So, to finish, I want to provide you with a list of current facts of why I believe that we are in a better place, even though higher interest rates have been a difficult pill to swallow. According to Thomas Lee, of FundStrat, who has happened to be the most accurate public writer and commentator on the markets in this cycle, October 12, 2022, was the probable low. The reason why it has remained difficult to accept this is that there is so much negative news and crosscurrents that appear to each be nasty enough that individually they could put the markets back into another tailspin and break to lower lows (again reference the list at the beginning of this commentary, and feel free to add any more you would like). In looking at the table below, Mr. Lee doesn't prognosticate anything but rather provides statistics that cannot be disputed as they are historical facts. 

  • Inflation Peaked: on June 22nd. In the 3 prior inflation bear markets, equities bottomed with a CPI peak.
  • Rule of 1st 5 days: on January 5, 2023. Since 1950, the 7 preceding instances of the negative prior year and 1rst 5 days gain} 1.4%, 7 out of 7 times.
  • 2 consecutive quarters of gains: March 31, 2023, since 1950 this has never happened in a bear market. 
  • Over 15 weeks above the 200-week moving average: February 14, 2023, since 1950, 12 instances and never a single instance of markets made a new low.
  • AAII percentage of bulls -26% (52-week average): January 12, 2023, only 3rd time since 1987. 1991 and 2009 occurred after the low. 

So, it is pretty obvious why this week's data will be critical. We started the week with First Republic's final demise, we then get the Fed's latest actions on inflation, and we get closer to the debate over the debt ceiling (Biden has called for a May 9th meeting). Kevin McCarthy set forth some solutions that the Republicans supported, and Biden said he wouldn't comply and refused to negotiate. Sounds like another reason to stay up at night. Let's hope that our political leaders can come to some compromise before we have a national liquidity issue. I will be sure to keep you informed of what we see that is important and give you indications of what we feel could be the outcomes. Please don't hesitate to call with any questions you may have.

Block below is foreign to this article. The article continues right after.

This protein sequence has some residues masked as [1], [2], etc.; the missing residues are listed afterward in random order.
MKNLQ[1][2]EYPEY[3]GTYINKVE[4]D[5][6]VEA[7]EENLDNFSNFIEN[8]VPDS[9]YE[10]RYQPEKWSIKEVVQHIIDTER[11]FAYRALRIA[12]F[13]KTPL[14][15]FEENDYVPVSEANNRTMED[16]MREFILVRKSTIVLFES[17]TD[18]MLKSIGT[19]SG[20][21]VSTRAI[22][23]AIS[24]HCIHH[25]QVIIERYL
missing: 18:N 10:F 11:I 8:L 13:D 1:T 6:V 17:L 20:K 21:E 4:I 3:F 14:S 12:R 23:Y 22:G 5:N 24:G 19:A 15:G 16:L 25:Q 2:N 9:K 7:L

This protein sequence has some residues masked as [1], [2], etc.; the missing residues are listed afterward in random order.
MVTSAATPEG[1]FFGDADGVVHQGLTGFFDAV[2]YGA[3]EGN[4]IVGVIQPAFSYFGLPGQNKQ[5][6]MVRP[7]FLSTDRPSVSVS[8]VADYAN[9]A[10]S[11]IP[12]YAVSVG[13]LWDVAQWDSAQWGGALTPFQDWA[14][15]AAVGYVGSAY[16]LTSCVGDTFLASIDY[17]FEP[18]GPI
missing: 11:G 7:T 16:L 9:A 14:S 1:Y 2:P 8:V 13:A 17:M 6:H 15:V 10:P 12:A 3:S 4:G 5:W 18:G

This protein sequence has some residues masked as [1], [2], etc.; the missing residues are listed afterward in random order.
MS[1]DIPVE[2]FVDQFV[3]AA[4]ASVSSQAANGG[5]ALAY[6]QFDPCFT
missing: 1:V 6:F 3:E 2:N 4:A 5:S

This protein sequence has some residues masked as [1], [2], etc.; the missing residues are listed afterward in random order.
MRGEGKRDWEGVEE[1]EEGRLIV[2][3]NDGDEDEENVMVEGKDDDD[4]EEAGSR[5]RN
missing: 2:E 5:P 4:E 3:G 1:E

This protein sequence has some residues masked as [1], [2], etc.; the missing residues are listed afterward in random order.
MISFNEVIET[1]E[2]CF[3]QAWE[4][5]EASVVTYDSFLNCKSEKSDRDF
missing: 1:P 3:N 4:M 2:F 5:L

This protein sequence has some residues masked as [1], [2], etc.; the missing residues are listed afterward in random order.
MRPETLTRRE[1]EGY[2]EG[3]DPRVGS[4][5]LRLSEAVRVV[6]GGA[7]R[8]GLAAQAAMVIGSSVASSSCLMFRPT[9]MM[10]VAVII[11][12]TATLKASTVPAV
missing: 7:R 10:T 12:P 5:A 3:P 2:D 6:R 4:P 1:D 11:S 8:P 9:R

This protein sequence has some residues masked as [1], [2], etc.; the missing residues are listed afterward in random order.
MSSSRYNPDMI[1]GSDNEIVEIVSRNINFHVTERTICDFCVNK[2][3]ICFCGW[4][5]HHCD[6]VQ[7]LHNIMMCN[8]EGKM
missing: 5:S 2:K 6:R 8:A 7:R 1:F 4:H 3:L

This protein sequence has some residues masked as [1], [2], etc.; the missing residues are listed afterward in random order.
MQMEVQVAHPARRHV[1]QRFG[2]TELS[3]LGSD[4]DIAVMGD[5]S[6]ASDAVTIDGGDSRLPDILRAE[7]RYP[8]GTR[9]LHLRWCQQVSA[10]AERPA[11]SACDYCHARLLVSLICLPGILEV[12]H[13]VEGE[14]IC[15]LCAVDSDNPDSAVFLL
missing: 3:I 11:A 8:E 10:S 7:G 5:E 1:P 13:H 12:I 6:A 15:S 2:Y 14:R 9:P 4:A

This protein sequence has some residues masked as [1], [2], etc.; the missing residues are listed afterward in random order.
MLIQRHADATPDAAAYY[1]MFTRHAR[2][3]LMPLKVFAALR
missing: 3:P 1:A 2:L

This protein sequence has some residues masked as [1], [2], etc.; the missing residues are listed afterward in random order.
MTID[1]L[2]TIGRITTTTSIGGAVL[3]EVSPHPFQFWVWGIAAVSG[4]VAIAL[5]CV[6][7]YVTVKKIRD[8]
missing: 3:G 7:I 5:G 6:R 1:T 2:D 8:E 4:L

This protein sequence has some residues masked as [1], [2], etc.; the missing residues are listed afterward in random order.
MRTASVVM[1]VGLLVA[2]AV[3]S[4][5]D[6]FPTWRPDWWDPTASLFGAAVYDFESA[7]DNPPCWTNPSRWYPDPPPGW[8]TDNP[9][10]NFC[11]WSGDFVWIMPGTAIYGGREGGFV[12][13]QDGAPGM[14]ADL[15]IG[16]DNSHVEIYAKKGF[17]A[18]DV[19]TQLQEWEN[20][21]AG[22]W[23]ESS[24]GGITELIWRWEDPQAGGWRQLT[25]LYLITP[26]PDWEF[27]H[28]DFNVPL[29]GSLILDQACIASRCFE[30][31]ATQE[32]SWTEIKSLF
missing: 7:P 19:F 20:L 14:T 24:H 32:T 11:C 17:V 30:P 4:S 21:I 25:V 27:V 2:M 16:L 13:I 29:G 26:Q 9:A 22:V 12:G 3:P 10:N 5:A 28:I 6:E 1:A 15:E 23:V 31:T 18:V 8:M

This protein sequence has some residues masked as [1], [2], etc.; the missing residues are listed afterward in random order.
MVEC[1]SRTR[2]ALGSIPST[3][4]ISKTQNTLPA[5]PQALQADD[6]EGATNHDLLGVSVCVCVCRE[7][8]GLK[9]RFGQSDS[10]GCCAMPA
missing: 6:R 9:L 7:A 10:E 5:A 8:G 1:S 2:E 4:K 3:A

Get Ken's Weekly Market Commentary Delivered In Your Inbox!

Click Here to Subscribe





Important Disclosures: 

The opinions voiced in this material are for general information only and are not intended to provide specific advice or recommendations for any individual. To determine which investment(s) may be appropriate for you, consult your financial professional prior to investing. All performance referenced is historical and is no guarantee of future results. All indices are unmanaged and cannot be invested into directly.

All information is believed to be from reliable sources; however LPL Financial makes no representation as to its completeness or accuracy. 

Investing involves risks including possible loss of principal.

The Standard & Poor's 500 Index is a capitalization weighted index of 500 stocks designed to measure performance of the broad domestic economy through changes in the aggregate market value of 500 stocks representing all major industries.

The Dow Jones Industrial Average is comprised of 30 stocks that are major factors in their industries and widely held by individuals and institutional investors.

The Nasdaq-100 is a large-cap growth index. It includes 100 of the largest domestic and international non-financial companies listed on the Nasdaq Stock Market based on market capitalization.

The Russell 2000 Index is an unmanaged index generally representative of the 2,000 smallest companies in the Russell 3000 index, which represents approximately 10% of the total market capitalization of the Russell 3000 Index.

This information is not intended to be a substitute for specific individualized tax advice. We suggest that you discuss your specific tax issues with a qualified tax advisor.